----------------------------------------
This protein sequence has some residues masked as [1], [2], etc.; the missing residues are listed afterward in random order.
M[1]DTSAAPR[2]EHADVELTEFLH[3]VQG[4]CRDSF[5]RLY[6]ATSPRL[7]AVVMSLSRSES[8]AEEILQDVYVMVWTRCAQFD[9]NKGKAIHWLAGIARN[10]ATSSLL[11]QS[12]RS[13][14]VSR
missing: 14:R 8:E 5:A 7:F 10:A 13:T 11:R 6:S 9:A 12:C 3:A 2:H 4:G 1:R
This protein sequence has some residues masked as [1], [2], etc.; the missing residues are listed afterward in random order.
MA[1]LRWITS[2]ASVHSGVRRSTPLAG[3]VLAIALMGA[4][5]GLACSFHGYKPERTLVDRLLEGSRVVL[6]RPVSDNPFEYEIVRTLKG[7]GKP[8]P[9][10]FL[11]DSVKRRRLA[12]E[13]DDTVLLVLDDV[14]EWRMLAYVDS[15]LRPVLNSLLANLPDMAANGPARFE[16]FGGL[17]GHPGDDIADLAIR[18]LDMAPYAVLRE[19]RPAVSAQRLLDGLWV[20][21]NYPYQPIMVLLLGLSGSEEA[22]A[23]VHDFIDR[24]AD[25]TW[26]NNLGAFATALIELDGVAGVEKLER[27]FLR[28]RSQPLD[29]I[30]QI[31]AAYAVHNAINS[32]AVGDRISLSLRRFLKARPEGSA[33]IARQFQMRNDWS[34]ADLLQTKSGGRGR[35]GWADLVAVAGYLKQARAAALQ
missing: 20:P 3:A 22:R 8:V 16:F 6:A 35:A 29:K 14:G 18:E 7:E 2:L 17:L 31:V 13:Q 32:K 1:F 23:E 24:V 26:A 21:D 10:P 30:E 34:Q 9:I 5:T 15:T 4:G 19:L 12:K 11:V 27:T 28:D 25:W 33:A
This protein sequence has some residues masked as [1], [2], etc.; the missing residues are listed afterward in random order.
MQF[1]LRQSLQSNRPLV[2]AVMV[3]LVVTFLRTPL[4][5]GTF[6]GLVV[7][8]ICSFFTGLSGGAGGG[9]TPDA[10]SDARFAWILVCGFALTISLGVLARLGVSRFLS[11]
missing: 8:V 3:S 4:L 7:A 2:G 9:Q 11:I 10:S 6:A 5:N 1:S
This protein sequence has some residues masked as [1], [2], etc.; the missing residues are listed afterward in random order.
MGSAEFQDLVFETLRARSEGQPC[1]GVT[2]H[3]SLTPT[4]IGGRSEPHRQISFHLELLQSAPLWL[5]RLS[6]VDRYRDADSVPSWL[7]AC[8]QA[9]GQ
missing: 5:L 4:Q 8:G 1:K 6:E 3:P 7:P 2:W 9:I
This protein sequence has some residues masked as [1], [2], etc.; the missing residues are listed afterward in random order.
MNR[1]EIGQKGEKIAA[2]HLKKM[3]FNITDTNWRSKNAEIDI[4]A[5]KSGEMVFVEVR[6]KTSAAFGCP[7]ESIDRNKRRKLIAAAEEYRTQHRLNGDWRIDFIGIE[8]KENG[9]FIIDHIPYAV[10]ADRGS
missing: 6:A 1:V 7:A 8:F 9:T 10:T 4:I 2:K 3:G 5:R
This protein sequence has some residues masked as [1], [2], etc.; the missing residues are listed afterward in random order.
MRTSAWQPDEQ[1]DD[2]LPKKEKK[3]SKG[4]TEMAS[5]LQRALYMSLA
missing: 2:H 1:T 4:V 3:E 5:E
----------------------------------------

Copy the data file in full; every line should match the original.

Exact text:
This protein sequence has some residues masked as [1], [2], etc.; the missing residues are listed afterward in random order.
M[1]DTSAAPR[2]EHADVELTEFLH[3]VQG[4]CRDSF[5]RLY[6]ATSPRL[7]AVVMSLSRSES[8]AEEILQDVYVMVWTRCAQFD[9]NKGKAIHWLAGIARN[10]ATSSLL[11]QS[12]RS[13][14]VSR
missing: 14:R 8:E 5:A 7:F 10:A 13:T 11:R 6:S 9:A 12:C 3:A 2:H 4:G 1:R
This protein sequence has some residues masked as [1], [2], etc.; the missing residues are listed afterward in random order.
MA[1]LRWITS[2]ASVHSGVRRSTPLAG[3]VLAIALMGA[4][5]GLACSFHGYKPERTLVDRLLEGSRVVL[6]RPVSDNPFEYEIVRTLKG[7]GKP[8]P[9][10]FL[11]DSVKRRRLA[12]E[13]DDTVLLVLDDV[14]EWRMLAYVDS[15]LRPVLNSLLANLPDMAANGPARFE[16]FGGL[17]GHPGDDIADLAIR[18]LDMAPYAVLRE[19]RPAVSAQRLLDGLWV[20][21]NYPYQPIMVLLLGLSGSEEA[22]A[23]VHDFIDR[24]AD[25]TW[26]NNLGAFATALIELDGVAGVEKLER[27]FLR[28]RSQPLD[29]I[30]QI[31]AAYAVHNAINS[32]AVGDRISLSLRRFLKARPEGSA[33]IARQFQMRNDWS[34]ADLLQTKSGGRGR[35]GWADLVAVAGYLKQARAAALQ
missing: 20:P 3:A 22:R 8:V 16:F 6:A 35:A 29:K 14:G 18:E 7:E 2:L 17:L 31:V 13:Q 32:K 1:F 23:E 24:V 26:A 21:D 10:P 30:E 34:Q 9:I 5:T 15:T 4:G 19:L 12:K 11:V 27:T 28:D 25:W 33:A
This protein sequence has some residues masked as [1], [2], etc.; the missing residues are listed afterward in random order.
MQF[1]LRQSLQSNRPLV[2]AVMV[3]LVVTFLRTPL[4][5]GTF[6]GLVV[7][8]ICSFFTGLSGGAGGG[9]TPDA[10]SDARFAWILVCGFALTISLGVLARLGVSRFLS[11]
missing: 8:V 3:S 4:L 7:A 2:G 9:Q 11:I 10:S 6:A 5:N 1:S
This protein sequence has some residues masked as [1], [2], etc.; the missing residues are listed afterward in random order.
MGSAEFQDLVFETLRARSEGQPC[1]GVT[2]H[3]SLTPT[4]IGGRSEPHRQISFHLELLQSAPLWL[5]RLS[6]VDRYRDADSVPSWL[7]AC[8]QA[9]GQ
missing: 5:L 4:Q 8:G 1:K 6:E 3:P 7:P 2:W 9:I
This protein sequence has some residues masked as [1], [2], etc.; the missing residues are listed afterward in random order.
MNR[1]EIGQKGEKIAA[2]HLKKM[3]FNITDTNWRSKNAEIDI[4]A[5]KSGEMVFVEVR[6]KTSAAFGCP[7]ESIDRNKRRKLIAAAEEYRTQHRLNGDWRIDFIGIE[8]KENG[9]FIIDHIPYAV[10]ADRGS
missing: 6:A 1:V 7:A 8:F 9:T 10:T 4:I 2:K 3:G 5:R
This protein sequence has some residues masked as [1], [2], etc.; the missing residues are listed afterward in random order.
MRTSAWQPDEQ[1]DD[2]LPKKEKK[3]SKG[4]TEMAS[5]LQRALYMSLA
missing: 2:H 1:T 4:V 3:E 5:E